Angst, Arrogance, and Assumptions
Jem's Bird

Chapter Seven



I look back and forth between Watson and Cordelia, my addled mind absolutely refusing to take in the words I have just heard. And yet I must believe them; I can read the truth in every line of Watson’s face, and the light in his eyes in unmistakeable.


He loves me. How could I not have seen it before?


But first things first; I turn to my niece, who is smiling like the proverbial cat in the cream. “You deliberately set this up,” I growl, not bothering to disguise my annoyance.


She shrugs. “Father and I planned this charade to bring you together, yes. Doctor, I am sorry for goading you so, but we could fins no other way to make Uncle Sherlock see what is so obvious to the rest of –”


I cut her off with an impatient wave. “Yes, thank you, Cordelia. May I assume that you do not need any assistance with your botany project, then?”


“No; the note you received was a complete fabrication to bring you to the greenhouse.”


“And timed your manipulation to match my arrival with the doctor’s declaration.”


“There were only a few variables to balance,” she replies, rising to her feet. “My only real challenge was in having not met –”


“Cordelia, please.” And yet, I cannot help but smile. Love is a strange thing indeed.


“It was a pleasure meeting you, Doctor.” Cordelia nods to the doctor, and kisses my cheek, and then she is gone, leaving Watson and I alone, save for Charlie, who has no doubt observed the whole conversation with typical avian detachment, drawing his own conclusions upon the matter.


For my own part, I do not for the life of me know what to do now; Watson stares at me, similarly held motionless by our uncertainty. He laughs nervously, running a hand through his hair.


I take a deep breath. “No doubt you are angry with me for not telling you I had a niece,” I begin hesitantly.


He shrugs slightly. “You have always been reticent about your family and your private life. You didn’t tell me you had a brother until we’d known each other for five years.”


“But that’s just the point. I cannot continue to distance myself emotionally. If we are to be … close … then I should –”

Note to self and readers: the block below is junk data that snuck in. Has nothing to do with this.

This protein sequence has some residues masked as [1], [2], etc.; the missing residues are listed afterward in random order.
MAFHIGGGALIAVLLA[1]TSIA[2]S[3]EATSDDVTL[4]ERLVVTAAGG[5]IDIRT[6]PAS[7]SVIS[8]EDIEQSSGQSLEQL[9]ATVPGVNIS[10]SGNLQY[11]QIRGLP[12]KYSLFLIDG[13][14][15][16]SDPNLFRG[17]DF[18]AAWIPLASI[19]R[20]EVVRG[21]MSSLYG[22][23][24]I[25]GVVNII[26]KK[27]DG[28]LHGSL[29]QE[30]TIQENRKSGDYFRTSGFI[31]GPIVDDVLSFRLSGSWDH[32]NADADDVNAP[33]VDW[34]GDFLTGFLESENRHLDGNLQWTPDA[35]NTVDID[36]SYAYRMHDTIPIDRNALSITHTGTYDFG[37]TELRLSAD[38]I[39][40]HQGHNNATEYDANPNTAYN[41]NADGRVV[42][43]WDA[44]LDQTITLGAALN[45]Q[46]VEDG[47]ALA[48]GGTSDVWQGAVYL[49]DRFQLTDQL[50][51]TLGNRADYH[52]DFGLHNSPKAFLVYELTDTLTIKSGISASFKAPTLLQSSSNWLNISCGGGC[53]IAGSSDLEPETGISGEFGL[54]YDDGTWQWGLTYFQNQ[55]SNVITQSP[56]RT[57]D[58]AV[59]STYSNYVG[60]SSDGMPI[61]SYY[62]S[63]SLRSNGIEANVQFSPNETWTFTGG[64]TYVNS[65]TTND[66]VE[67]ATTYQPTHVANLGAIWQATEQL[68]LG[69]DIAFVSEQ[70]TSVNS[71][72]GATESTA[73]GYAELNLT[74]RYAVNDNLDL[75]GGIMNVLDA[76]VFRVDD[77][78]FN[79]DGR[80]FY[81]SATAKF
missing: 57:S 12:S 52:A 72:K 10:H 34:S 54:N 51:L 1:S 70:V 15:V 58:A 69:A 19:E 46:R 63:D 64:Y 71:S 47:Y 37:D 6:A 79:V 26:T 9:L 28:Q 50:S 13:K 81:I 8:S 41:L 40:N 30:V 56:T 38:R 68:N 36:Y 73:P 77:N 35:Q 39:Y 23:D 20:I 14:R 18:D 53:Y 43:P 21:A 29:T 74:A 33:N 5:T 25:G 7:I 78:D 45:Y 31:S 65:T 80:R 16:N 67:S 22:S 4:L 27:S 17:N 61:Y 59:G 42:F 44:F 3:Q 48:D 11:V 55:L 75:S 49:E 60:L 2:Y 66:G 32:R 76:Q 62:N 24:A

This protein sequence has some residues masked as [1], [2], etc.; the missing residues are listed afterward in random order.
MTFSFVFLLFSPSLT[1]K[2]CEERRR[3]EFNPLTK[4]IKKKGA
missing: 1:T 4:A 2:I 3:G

“Holmes, you’re not the only one that has made mistakes here. Yes, it would be useful to know of your family and the details of your inner life, but we can easily remedy that over time.” He looks over at Charlie, who has begun to preen. “I have made some magnificent errors upon my own part,” Watson says distantly, watching the parrot run his beak over his wing-feathers. “Perhaps we should leave those mistakes in the past and start afresh.”


We watch Charlie re-arrange his feathers awhile in silence, each of us considering what we might do better in the future. I realize that if Watson truly loves me, then I have little to fear in his arms; the look of righteous indignation upon his face as he defended himself to Cordelia has washed my insecurities away.


I must remember to thank my niece; perhaps tickets to Covent Garden shall be called for. I wonder briefly what part Mycroft had in all of this, but decide to put the matter away for later consideration.


I turn to Watson, finally allowing myself to look at him. I can see that he has not slept well, that he has barely eaten, that he has spent the last forty-eight hours in a state of anxiety, and is on the verge of a nervous collapse. In fact, he is all but undone, and it is my fault. I know that I must make amends, but I do not know even where to begin. A feeling of deep hopelessness takes hold of me, and I sink to one of the chairs, barely aware that my companion has taken the chair opposite. We have not moved toward each other, nor do we seem to be inclined to do so; it is almost as if, with the dramatic misunderstandings of the day before, we have used up any energy we might have had for romance now. At the very least, Watson does not seem to want to initiate any physical demonstrations, and I decide to follow his lead, concentrating instead upon the less intimidating aspects of this whole mess.


“So how did Lestrade fare?” I ask wearily.


“Slightly bruised, but none the worse for wear,” he answers tactfully. “His lover arrived shortly after you left, and was able to escort him home without any problem.”


“His lover?”


“Well, his friend in any case. A typesetter from Aberdeen – you would find him an interesting study.”


“I made a complete ass of myself, didn’t I?”


“No more than I did, Holmes. For what it’s worth, neither Lestrade nor I are angry at you – we both realize that you’re more than a little out of your depth in these matters.”


I wince at the truth of it. I, who pride myself so deeply upon my intellect, I find myself completely outside of any familiar frame of reference. It is as if some fantastical gust of wind has lifted me up and deposited me in some distant country where I know nothing of the language or customs. Even when I travelled to Tibet, I had some knowledge of Asian culture, and so had some idea what to expect. Now, I find I have even fewer resources to build upon than when I found myself in Lhassa.